Learning your first language is easy; it’s the second one that can be tricky — for most people, at least. Why is it that some people learn foreign languages easier than others? According to a recent study , this may depend on the strength of certain brain connections.

Researchers at McGill University sought to determine how learning a second language affected the brain. They recruited 15 adult English speakers to take part in a 12-week intensive program that taught French, and used functional magnetic resonance imaging (fMRI) to compare their brain activity both before and after the program. The researchers were specifically interested in two areas of language processing: lexical retrieval in spontaneous speech, or how many new words a speaker uses while speaking freely, and reading speed.

Prior to the program, participants underwent fMRI scans and tests to determine their verbal and reading abilities for both English and French — some participants had a bit of experience with the latter. Then 12 weeks later, once they had completed the program , they underwent more scans while taking part in specific language tasks. For example, they were asked to speak in French and read French for two minutes each. Meanwhile, the researchers used the fMRI to look at connections between various areas in their brains as well as two specific regions associated with language: the left anterior insula/frontal operculum (AI/FO), which is associated with verbal fluency, and the visual word form area (VWFA), a region normally activated during reading.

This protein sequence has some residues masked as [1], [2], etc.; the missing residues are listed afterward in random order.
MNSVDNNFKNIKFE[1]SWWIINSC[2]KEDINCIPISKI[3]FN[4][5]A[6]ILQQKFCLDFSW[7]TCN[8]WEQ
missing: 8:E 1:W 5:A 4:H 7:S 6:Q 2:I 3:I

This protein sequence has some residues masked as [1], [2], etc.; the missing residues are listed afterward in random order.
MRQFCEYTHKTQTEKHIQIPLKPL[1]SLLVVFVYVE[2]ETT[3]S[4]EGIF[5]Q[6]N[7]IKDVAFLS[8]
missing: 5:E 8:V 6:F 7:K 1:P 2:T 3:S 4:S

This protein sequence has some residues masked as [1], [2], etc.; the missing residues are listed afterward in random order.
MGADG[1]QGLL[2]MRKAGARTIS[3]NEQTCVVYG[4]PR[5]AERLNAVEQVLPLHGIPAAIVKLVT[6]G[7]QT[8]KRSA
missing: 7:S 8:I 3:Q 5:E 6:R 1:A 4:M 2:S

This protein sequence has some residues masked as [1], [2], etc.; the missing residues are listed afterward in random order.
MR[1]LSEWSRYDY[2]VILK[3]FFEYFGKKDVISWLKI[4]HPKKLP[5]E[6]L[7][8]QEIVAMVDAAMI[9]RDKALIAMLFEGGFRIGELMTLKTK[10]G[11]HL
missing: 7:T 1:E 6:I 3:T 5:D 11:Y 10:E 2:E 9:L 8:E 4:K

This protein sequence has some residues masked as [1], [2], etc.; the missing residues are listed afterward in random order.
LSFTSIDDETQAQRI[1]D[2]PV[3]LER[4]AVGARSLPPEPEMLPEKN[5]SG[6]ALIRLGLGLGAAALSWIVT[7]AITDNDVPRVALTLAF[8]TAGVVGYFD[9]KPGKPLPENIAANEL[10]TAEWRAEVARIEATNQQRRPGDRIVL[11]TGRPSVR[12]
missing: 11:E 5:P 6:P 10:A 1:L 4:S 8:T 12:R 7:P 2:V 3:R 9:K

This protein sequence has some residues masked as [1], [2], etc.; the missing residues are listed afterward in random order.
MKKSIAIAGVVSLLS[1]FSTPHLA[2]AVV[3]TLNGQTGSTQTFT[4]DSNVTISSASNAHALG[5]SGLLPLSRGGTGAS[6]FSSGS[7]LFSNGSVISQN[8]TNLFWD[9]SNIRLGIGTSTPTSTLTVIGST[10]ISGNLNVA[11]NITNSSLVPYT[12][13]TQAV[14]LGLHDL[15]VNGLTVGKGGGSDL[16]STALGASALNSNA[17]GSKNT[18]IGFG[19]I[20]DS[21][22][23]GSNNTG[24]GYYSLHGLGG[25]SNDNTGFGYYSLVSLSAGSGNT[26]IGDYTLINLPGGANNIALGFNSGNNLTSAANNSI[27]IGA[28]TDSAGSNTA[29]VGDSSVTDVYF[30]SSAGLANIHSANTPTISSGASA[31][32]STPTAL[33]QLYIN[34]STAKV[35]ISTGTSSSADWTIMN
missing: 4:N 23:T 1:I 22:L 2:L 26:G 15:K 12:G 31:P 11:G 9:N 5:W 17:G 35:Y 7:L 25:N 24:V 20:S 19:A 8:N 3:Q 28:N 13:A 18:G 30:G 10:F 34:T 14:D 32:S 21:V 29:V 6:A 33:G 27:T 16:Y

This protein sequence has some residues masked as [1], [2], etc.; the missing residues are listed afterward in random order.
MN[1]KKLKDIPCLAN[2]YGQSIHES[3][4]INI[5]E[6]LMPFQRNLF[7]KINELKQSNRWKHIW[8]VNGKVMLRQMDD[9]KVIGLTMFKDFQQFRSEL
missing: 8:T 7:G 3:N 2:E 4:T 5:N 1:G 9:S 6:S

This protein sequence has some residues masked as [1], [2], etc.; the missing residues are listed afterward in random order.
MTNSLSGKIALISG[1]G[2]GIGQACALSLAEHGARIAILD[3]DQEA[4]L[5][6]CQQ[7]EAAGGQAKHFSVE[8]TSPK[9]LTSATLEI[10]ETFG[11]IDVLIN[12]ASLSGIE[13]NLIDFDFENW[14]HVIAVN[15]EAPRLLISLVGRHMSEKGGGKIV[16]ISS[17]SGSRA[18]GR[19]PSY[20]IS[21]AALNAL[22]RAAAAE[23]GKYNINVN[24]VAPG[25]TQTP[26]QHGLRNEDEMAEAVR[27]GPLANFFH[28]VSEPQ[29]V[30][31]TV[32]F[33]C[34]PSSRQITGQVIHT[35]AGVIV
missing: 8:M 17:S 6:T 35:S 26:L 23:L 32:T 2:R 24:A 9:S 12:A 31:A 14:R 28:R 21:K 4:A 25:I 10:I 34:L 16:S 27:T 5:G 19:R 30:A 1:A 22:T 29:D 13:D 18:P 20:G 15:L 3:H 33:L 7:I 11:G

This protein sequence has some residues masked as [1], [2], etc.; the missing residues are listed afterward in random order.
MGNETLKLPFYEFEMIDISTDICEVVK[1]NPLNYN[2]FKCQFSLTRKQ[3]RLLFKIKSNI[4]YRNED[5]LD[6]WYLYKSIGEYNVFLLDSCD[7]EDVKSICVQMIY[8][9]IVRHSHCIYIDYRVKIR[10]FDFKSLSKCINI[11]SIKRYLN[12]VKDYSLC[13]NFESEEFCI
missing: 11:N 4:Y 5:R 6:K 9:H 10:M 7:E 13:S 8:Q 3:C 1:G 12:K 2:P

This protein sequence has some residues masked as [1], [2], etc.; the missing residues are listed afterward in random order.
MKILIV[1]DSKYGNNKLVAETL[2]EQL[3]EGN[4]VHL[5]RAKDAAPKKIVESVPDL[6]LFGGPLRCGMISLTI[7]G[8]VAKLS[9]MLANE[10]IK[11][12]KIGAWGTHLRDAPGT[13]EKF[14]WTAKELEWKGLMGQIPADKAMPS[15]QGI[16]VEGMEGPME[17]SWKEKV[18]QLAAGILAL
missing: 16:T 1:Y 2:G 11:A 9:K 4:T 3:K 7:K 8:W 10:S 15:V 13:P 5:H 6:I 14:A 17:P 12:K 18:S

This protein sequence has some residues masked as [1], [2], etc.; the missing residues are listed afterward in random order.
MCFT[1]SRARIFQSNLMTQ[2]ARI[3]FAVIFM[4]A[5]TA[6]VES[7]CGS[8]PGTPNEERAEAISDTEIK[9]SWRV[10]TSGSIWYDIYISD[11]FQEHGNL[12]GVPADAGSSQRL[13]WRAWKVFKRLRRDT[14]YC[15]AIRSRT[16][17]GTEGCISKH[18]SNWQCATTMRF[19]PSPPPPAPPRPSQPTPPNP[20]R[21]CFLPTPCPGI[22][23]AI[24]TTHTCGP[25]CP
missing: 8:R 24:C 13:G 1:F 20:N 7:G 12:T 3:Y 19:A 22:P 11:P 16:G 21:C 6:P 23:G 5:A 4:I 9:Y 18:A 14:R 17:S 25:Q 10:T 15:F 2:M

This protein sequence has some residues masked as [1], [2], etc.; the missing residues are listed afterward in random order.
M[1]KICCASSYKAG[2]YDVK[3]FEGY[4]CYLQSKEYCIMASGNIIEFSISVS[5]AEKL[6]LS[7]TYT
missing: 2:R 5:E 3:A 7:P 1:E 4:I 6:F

Results showed volunteers who had stronger connections between the left AI/FO and the left superior temporal gyrus, a region associated with the brain’s language network, experienced greater improvements between the two tests. On the other hand, those with stronger connectivity between the VWFA and a different part of the left superior temporal gyrus’ language area showed greater improvement in reading speed by the end of the language course.

“The most interesting part of this finding is that the connectivity between the different areas was observed before learning,” said Dr. Arturo Hernandez, a neuroscientist who studies language learning at the University of Houston, who was not associated with the study, in a recent statement .

These results are consistent with past research that found different language functions are carried out by different regions of the brain. They also suggest not everyone’s brain learns language in the same way, and could be a key component to the development of personalized language learning courses. Perhaps one day, language courses will cater to the specific neural makeup of the learner, ensuring that they are able to learn a foreign language in a manner that suits them best .

Source: Chai XJ, Berken JA, Barbeau EB, et al. Intrinsic Functional Connectivity in the Adult Brain and Success in Second-Language Learning. The Journal of Neuroscience . 2016